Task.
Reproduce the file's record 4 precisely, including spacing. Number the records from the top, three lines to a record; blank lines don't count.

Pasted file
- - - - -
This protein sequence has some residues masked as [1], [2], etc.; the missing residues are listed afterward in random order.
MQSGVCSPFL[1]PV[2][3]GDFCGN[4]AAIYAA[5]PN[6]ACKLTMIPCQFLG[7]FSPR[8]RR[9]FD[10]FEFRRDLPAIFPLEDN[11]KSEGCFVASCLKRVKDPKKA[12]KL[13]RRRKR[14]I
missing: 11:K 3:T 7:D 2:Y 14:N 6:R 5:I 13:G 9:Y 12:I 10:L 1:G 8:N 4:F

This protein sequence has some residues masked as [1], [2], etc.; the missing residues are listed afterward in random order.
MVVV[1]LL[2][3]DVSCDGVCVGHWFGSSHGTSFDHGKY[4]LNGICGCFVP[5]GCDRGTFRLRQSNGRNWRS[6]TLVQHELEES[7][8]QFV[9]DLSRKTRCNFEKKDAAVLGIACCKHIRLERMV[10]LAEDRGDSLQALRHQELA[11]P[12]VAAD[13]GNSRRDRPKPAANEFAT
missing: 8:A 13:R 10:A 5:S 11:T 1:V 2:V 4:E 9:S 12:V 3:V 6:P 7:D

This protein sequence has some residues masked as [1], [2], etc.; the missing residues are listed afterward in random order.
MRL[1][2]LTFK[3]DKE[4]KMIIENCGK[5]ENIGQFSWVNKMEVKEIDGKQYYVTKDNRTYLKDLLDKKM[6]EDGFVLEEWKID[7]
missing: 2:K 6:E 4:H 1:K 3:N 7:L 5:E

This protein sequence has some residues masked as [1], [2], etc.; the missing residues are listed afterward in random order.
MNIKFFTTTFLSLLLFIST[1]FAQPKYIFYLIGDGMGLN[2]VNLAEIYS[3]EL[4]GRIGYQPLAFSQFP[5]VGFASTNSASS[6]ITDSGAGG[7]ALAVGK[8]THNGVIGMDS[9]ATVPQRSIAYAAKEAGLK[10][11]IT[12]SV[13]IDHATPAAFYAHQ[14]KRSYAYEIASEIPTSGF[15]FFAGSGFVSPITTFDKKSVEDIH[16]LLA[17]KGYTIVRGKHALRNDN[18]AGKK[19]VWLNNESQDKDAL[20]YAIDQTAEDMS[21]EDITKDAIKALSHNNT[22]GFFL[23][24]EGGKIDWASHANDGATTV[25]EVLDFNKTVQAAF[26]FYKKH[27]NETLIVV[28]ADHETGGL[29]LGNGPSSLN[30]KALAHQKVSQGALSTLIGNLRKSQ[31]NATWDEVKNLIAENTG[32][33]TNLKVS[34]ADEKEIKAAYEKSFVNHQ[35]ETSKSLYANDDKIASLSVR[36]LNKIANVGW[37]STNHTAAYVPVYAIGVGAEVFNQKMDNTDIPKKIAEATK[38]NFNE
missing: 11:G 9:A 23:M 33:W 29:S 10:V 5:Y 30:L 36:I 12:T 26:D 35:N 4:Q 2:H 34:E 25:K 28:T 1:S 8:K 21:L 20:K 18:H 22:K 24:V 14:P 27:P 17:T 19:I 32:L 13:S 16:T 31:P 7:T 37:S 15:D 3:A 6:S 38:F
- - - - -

This protein sequence has some residues masked as [1], [2], etc.; the missing residues are listed afterward in random order.
MNIKFFTTTFLSLLLFIST[1]FAQPKYIFYLIGDGMGLN[2]VNLAEIYS[3]EL[4]GRIGYQPLAFSQFP[5]VGFASTNSASS[6]ITDSGAGG[7]ALAVGK[8]THNGVIGMDS[9]ATVPQRSIAYAAKEAGLK[10][11]IT[12]SV[13]IDHATPAAFYAHQ[14]KRSYAYEIASEIPTSGF[15]FFAGSGFVSPITTFDKKSVEDIH[16]LLA[17]KGYTIVRGKHALRNDN[18]AGKK[19]VWLNNESQDKDAL[20]YAIDQTAEDMS[21]EDITKDAIKALSHNNT[22]GFFL[23][24]EGGKIDWASHANDGATTV[25]EVLDFNKTVQAAF[26]FYKKH[27]NETLIVV[28]ADHETGGL[29]LGNGPSSLN[30]KALAHQKVSQGALSTLIGNLRKSQ[31]NATWDEVKNLIAENTG[32][33]TNLKVS[34]ADEKEIKAAYEKSFVNHQ[35]ETSKSLYANDDKIASLSVR[36]LNKIANVGW[37]STNHTAAYVPVYAIGVGAEVFNQKMDNTDIPKKIAEATK[38]NFNE
missing: 11:G 9:A 23:M 33:W 29:S 10:V 5:Y 30:L 36:I 12:T 26:D 35:N 4:Q 2:H 34:E 25:K 28:T 1:S 8:K 21:L 20:K 18:H 22:K 24:V 14:P 27:P 17:T 19:I 32:L 13:S 16:T 31:P 7:T 37:S 15:D 3:A 6:S 38:F